Then, for a while, there was the sweet tang of government approval. Investors were encouraged by Beijing’s stated interest in transitioning the economy and nurturing start-ups. Video platforms that combined entertainment and news began receiving large investments from established players like Tencent, which owns one of the largest social media apps in the world, WeChat. Even personalities turned themselves into brands to receive investment as venture capital sought out the next big thing.
It helped that major Chinese internet firms like Tencent and Alibaba facilitated micropayments allowing consumers to give small amounts of money to entertainers, news presenters, or even doctors for medical advice. In the first three months of 2017, electronic payments in China equaled 35 percent of GDP and are continuing to grow at more than 50 percent annually. Studios and entertainers split the revenue from small payments or gifts made to the streaming personalities.
But what ultimately doomed the sector was that online media exploded faster than regulators could manage. Playing catch-up, Chinese censors began cracking down. Platforms, facing the removal of their business licenses for hosting content deemed inappropriate, now employ more people to police content on their platforms than they do to manage the platform.
But even self-censorship hasn’t been enough, because the definition of what’s inappropriate has recently expanded far beyond what it was before. China now censors not just subversive political content but pornography, movie reviews, LGBTQ content, Western values or luxury, and general celebrity gossip. Regulators have even ordered movies, including those that stream online, to show Communist Party propaganda videos prior to the main attraction to promote the “Chinese dream.” The Chinese censorship regime is now determined to be an all-encompassing (and self- appointed) guardian of socialist morality, even if that comes at the expense of business innovation.
The new line in the sand has created enormous uncertainty in what was supposed to be a driver of the new economy envisioned by Chinese President Xi Jinping. As one online media producer asked, “Is it that celebrity gossip is banned, or is it that [we] can’t criticize domestically made films? Is there any certainty?” Absent regulatory certainty, China’s long-touted rebalancing to a service economy based upon high-tech skilled jobs will never happen. China has already fallen back on credit-fueled infrastructure growth to drive economic progress, with investors abandoning new areas of the economy subject to political whim for old staples like real estate.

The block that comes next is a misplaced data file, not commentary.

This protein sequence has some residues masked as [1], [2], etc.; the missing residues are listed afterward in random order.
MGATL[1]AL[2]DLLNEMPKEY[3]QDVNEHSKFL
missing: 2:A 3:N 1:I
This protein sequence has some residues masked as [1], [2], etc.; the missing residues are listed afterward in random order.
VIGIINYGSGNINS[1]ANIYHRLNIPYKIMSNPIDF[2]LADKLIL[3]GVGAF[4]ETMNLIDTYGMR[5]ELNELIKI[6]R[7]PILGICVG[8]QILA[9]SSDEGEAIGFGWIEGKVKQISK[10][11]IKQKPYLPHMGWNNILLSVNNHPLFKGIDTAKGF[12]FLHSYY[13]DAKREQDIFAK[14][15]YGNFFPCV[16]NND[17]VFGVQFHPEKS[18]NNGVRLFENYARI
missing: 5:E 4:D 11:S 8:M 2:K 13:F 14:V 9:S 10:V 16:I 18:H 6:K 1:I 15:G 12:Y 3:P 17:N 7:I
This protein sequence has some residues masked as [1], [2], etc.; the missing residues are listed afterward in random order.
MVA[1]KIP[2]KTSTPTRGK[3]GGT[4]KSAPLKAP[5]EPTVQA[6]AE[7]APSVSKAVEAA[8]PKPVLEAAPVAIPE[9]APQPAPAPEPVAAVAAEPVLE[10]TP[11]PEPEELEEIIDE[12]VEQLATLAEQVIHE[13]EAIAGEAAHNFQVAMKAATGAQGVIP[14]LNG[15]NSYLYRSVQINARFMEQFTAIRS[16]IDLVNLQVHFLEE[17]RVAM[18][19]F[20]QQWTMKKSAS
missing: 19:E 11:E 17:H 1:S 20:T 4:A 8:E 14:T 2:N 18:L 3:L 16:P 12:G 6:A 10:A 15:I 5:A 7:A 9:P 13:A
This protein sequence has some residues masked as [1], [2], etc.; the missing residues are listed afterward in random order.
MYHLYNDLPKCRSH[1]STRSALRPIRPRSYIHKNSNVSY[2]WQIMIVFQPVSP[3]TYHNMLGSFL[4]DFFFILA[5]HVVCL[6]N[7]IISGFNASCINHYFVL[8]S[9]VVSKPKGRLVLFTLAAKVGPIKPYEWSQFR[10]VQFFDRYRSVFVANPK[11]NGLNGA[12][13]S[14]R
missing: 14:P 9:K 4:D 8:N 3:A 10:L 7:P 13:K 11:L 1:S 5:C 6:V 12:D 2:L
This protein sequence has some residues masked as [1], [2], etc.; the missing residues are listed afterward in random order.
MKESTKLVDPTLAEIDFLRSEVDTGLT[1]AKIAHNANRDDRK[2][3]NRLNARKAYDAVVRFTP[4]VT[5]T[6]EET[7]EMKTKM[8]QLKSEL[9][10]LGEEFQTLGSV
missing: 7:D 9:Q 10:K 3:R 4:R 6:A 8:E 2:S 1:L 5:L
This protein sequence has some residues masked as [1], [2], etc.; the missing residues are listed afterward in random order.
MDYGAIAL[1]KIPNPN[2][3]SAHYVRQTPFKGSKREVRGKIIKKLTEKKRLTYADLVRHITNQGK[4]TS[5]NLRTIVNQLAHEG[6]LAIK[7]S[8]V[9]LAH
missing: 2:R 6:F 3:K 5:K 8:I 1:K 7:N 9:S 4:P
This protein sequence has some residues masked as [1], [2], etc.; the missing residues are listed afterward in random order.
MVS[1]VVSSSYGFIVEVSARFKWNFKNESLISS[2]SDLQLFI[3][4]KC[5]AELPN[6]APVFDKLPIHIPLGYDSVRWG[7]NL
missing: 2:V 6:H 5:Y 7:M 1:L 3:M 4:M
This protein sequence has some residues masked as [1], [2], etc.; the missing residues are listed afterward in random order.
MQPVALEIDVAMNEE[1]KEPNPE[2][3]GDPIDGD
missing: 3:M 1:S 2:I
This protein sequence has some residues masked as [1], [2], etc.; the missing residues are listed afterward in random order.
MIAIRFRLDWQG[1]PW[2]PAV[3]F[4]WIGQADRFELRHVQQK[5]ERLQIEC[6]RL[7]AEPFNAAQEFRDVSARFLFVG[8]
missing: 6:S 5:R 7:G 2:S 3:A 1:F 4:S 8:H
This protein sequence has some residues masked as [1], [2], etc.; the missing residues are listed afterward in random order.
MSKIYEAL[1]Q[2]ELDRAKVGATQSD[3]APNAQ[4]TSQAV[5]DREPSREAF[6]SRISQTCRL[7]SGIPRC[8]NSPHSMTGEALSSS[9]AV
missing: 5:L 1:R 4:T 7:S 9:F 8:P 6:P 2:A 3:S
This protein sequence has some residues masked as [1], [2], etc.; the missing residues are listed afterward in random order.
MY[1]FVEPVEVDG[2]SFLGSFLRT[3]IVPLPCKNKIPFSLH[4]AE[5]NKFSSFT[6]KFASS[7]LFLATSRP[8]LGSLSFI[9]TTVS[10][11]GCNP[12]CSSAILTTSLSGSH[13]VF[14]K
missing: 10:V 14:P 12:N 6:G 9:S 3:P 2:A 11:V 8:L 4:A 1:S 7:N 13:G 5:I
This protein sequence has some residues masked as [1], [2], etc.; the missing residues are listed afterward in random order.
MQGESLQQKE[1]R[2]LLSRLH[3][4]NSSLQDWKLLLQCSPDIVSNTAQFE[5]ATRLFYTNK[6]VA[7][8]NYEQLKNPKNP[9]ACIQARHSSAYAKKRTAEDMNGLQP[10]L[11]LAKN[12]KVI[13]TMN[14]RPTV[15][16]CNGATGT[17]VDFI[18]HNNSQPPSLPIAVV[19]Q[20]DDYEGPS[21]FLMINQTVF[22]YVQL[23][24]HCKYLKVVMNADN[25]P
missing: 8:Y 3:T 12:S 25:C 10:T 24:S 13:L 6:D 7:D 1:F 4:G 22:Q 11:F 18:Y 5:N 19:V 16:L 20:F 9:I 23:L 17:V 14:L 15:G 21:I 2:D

Beijing may publicly encourage its entrepreneurs’ creativity, back state-funded venture capital firms, or laud openness at global conferences, but the reality is that choking the flow of information suffocates a modern economy. The public demand for inventive new content and technology stands in sharp contrast to the crackdown on the freedoms that would make it work. Beijing is already struggling to persuade Alphabet to make Google Scholar available on the mainland while leaving the rest of its services blocked. Meanwhile, professors from elite Chinese universities are leaving for employment at universities in the West, citing constraints on research in hard science areas like biology.
This censor-driven climate of business uncertainty has taken shape amid a broader political crackdown that has witnessed a significant tightening on all expression. Under Xi’s crusade against corruption, Beijing has assumed the power not simply to censor political speech but to destroy companies and industries that fail to conform to ill-defined core socialist values that are offended even by April Fools’ Day. This may help Xi achieve political stability. But if the party wants to hit its own economic objectives, it is going to have to loosen up.
Photo credit: ED JONES/AFP/GettyImages